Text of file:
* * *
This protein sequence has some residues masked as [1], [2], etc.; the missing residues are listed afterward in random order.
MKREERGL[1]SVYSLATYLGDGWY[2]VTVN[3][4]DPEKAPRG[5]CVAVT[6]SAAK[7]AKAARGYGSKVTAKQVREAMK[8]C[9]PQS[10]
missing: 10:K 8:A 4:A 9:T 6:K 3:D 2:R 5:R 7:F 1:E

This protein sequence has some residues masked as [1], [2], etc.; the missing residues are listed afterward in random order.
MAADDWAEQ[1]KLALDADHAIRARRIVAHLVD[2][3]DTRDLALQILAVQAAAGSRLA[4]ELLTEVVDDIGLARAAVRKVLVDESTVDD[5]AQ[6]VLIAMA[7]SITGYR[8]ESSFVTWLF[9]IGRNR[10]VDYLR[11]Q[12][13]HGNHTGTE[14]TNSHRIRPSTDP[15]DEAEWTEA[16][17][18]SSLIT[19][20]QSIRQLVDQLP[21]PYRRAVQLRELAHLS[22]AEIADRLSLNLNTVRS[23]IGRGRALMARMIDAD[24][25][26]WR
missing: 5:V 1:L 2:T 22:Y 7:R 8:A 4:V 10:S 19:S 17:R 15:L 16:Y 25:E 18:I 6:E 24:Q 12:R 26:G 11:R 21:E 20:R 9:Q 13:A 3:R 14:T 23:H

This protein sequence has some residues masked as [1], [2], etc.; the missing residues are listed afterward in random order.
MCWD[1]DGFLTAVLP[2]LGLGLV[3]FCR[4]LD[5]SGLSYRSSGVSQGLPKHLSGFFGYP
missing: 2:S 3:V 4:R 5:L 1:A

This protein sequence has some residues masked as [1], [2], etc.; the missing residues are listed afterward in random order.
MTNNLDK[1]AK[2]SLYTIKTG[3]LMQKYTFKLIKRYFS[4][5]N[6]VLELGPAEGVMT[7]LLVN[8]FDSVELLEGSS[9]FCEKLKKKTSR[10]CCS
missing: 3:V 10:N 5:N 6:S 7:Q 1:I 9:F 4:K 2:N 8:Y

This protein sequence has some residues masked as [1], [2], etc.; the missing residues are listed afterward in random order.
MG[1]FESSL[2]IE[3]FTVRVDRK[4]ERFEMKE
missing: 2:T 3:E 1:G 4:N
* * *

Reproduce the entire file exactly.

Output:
This protein sequence has some residues masked as [1], [2], etc.; the missing residues are listed afterward in random order.
MKREERGL[1]SVYSLATYLGDGWY[2]VTVN[3][4]DPEKAPRG[5]CVAVT[6]SAAK[7]AKAARGYGSKVTAKQVREAMK[8]C[9]PQS[10]
missing: 10:K 8:A 4:A 9:T 6:K 3:D 2:R 5:R 7:F 1:E

This protein sequence has some residues masked as [1], [2], etc.; the missing residues are listed afterward in random order.
MAADDWAEQ[1]KLALDADHAIRARRIVAHLVD[2][3]DTRDLALQILAVQAAAGSRLA[4]ELLTEVVDDIGLARAAVRKVLVDESTVDD[5]AQ[6]VLIAMA[7]SITGYR[8]ESSFVTWLF[9]IGRNR[10]VDYLR[11]Q[12][13]HGNHTGTE[14]TNSHRIRPSTDP[15]DEAEWTEA[16][17][18]SSLIT[19][20]QSIRQLVDQLP[21]PYRRAVQLRELAHLS[22]AEIADRLSLNLNTVRS[23]IGRGRALMARMIDAD[24][25][26]WR
missing: 5:V 1:L 2:T 22:Y 7:R 8:A 4:V 10:S 19:S 17:R 15:L 16:Y 25:E 18:I 6:E 24:Q 12:R 26:G 11:R 21:E 20:R 9:Q 13:A 3:R 14:T 23:H

This protein sequence has some residues masked as [1], [2], etc.; the missing residues are listed afterward in random order.
MCWD[1]DGFLTAVLP[2]LGLGLV[3]FCR[4]LD[5]SGLSYRSSGVSQGLPKHLSGFFGYP
missing: 2:S 3:V 4:R 5:L 1:A

This protein sequence has some residues masked as [1], [2], etc.; the missing residues are listed afterward in random order.
MTNNLDK[1]AK[2]SLYTIKTG[3]LMQKYTFKLIKRYFS[4][5]N[6]VLELGPAEGVMT[7]LLVN[8]FDSVELLEGSS[9]FCEKLKKKTSR[10]CCS
missing: 3:V 10:N 5:N 6:S 7:Q 1:I 9:F 4:K 2:N 8:Y

This protein sequence has some residues masked as [1], [2], etc.; the missing residues are listed afterward in random order.
MG[1]FESSL[2]IE[3]FTVRVDRK[4]ERFEMKE
missing: 2:T 3:E 1:G 4:N